Continuing from here, McKnight begins attacking what he views as “blue parakeet passages,” with an extended look at a special “blue parakeet” case, the topic of women in church ministries. I will not address his view in particular (though boy I would like to!) but I will remark that I think in this argument McKnight unveils a pattern of disingenuous statements that undercut all his denials of promoting theological liberalism. First, instead of facing the main issue head-on, that being the issue of whether women may serve in the pastorate, McKnight instead chooses to conflate all of the opinions into one, presenting the conservative, “traditional” thought as being that women should never lead anyone or try to learn anything. This is utterly ridiculous, and though it may be the position of some, it is nowhere near the position advocated by the proponents of complemetarianism, which is the main system in opposition to McKnight’s “mutuality” or egalitarian approach.  Secondly, instead of resting on the Bible for what it says, McKnight chooses to assume what he is arguing for into places where he admits the writing is ambiguous (see pages 180 and 181). If that is not theological liberalism at work then I don’t know what is.

The biggest problem for me, however, in all of this book, can be summed up by an argument that McKnight uses in entering upon the women in ministry section. In arguing that the culture of the biblical period was wholly slanted by a view of women as inferior to men, McKnight makes the bold statement that:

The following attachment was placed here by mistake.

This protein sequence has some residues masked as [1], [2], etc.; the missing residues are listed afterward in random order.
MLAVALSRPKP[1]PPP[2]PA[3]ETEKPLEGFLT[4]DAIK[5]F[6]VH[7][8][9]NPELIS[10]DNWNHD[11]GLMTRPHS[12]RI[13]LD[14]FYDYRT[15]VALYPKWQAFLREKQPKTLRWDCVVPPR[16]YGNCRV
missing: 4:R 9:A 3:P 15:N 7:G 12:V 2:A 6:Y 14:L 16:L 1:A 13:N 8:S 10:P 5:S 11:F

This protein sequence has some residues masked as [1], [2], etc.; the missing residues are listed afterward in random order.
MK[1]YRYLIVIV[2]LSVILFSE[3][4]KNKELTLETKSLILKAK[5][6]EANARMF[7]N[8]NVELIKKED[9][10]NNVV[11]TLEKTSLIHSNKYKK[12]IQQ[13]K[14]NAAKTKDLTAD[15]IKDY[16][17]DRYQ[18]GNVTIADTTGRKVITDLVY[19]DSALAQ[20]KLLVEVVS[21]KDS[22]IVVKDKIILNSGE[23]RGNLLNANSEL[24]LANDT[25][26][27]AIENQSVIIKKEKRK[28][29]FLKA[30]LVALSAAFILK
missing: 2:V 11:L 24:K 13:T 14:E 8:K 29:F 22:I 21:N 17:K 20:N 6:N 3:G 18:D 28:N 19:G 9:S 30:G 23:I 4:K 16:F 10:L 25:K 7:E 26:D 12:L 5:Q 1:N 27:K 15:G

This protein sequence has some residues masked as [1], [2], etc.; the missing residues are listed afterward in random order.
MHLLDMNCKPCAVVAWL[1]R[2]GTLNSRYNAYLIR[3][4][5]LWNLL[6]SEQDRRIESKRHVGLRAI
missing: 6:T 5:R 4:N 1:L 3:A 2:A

“We must say something not often admitted by Bible-reading, God-loving Christians: He who writes the story controls the glory.” (p.156)

What!?! Now, on various pages throughout the book, McKnight claims to hold the evangelical view of the inerrancy of Scripture, but if that is the case then how could he ever believe what he has just said? In this sentence McKnight is claiming that passages which can be read as being derogatory or unappreciative of women are this way in some part because they were written by misogynists. Thus, the “inerrant,” “God-breathed” word that McKnight claims to believe in is apparently not so God-breathed as to accurately reflect God’s view of women! But, if that’s the case, just how much of it can we claim is actually from God in the first place? Liberalism, I have seen thee and thy name is The Blue Parakeet.

In conclusion, I think the best summary of Scot McKnight’s hermeneutic as presented in The Blue Parakeet is this: Do what you want as long as it seems loving and good in your context and try to make sure that it remains consistent with Scripture, at least as you read it. Think I’m being too harsh? Once more, in McKnight’s own writing:

“Adaptability of message and lifestyle is a theme written into the fabric of the ongoing development of the Bible itself. . . . All genuine biblical faith takes the gospel message and ‘incarnates’ it in a context. . . . Living out the Bible means living out the Bible in our day in our way by discerning together how God would have us live” [emphasis mine] (pp.142-143).

Interpreting the Bible with man as the center and not Christ, what McKnight is advocating by doing it “in our day in our ways,” is nothing more than humanism, and is only going to lead us to reading ourselves, and not Christ, as the central purpose of God’s creation. This is the same thinking that got Adam kicked out of the Garden and I don’t think it will get us much farther!